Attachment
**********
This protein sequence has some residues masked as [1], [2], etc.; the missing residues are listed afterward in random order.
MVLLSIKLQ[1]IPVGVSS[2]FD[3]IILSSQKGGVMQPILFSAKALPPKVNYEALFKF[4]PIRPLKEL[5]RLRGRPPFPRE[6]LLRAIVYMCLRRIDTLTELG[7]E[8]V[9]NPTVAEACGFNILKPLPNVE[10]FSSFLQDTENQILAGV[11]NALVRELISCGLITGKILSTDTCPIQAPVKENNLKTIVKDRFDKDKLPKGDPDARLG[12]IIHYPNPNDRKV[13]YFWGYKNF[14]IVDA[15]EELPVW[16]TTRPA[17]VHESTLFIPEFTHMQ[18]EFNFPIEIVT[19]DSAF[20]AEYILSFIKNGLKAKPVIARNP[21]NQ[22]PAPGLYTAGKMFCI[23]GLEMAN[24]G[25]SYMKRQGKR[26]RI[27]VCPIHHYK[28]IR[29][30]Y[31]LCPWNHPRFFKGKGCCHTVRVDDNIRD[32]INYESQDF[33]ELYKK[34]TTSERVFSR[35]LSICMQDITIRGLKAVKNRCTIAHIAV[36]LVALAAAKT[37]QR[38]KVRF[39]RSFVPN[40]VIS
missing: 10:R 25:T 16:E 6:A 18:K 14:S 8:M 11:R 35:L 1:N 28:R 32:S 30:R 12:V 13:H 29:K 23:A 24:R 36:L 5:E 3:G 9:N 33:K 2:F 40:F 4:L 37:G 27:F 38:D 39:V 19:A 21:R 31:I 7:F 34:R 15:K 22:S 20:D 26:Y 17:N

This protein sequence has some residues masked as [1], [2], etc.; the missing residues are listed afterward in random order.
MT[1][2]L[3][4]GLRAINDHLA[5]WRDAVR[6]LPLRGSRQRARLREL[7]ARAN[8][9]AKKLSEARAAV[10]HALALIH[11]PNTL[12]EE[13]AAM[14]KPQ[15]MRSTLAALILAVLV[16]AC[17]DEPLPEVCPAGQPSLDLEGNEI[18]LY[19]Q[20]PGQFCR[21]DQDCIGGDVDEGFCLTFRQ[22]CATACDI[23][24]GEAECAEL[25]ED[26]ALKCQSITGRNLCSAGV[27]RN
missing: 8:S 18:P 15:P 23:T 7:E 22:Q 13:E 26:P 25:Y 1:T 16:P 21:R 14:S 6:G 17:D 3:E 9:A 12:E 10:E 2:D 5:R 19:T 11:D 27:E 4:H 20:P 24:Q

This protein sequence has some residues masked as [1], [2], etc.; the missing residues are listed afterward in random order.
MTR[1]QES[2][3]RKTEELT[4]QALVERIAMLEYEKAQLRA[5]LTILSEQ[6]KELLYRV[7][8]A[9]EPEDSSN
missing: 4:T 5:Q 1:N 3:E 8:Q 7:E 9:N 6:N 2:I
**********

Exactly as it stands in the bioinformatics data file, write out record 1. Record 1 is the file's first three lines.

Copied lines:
This protein sequence has some residues masked as [1], [2], etc.; the missing residues are listed afterward in random order.
MVLLSIKLQ[1]IPVGVSS[2]FD[3]IILSSQKGGVMQPILFSAKALPPKVNYEALFKF[4]PIRPLKEL[5]RLRGRPPFPRE[6]LLRAIVYMCLRRIDTLTELG[7]E[8]V[9]NPTVAEACGFNILKPLPNVE[10]FSSFLQDTENQILAGV[11]NALVRELISCGLITGKILSTDTCPIQAPVKENNLKTIVKDRFDKDKLPKGDPDARLG[12]IIHYPNPNDRKV[13]YFWGYKNF[14]IVDA[15]EELPVW[16]TTRPA[17]VHESTLFIPEFTHMQ[18]EFNFPIEIVT[19]DSAF[20]AEYILSFIKNGLKAKPVIARNP[21]NQ[22]PAPGLYTAGKMFCI[23]GLEMAN[24]G[25]SYMKRQGKR[26]RI[27]VCPIHHYK[28]IR[29][30]Y[31]LCPWNHPRFFKGKGCCHTVRVDDNIRD[32]INYESQDF[33]ELYKK[34]TTSERVFSR[35]LSICMQDITIRGLKAVKNRCTIAHIAV[36]LVALAAAKT[37]QR[38]KVRF[39]RSFVPN[40]VIS
missing: 10:R 25:T 16:E 6:A 18:K 14:S 8:M 11:R 35:L 1:N 28:R 32:S 30:R 12:V 13:H 29:K 23:A 24:R 36:L 5:E 3:G 9:N 33:K 2:F 40:F 4:L 37:G 27:F 38:D 39:V 19:A 21:R 31:I 7:F 34:R 15:K 22:S 20:D 26:Y 17:N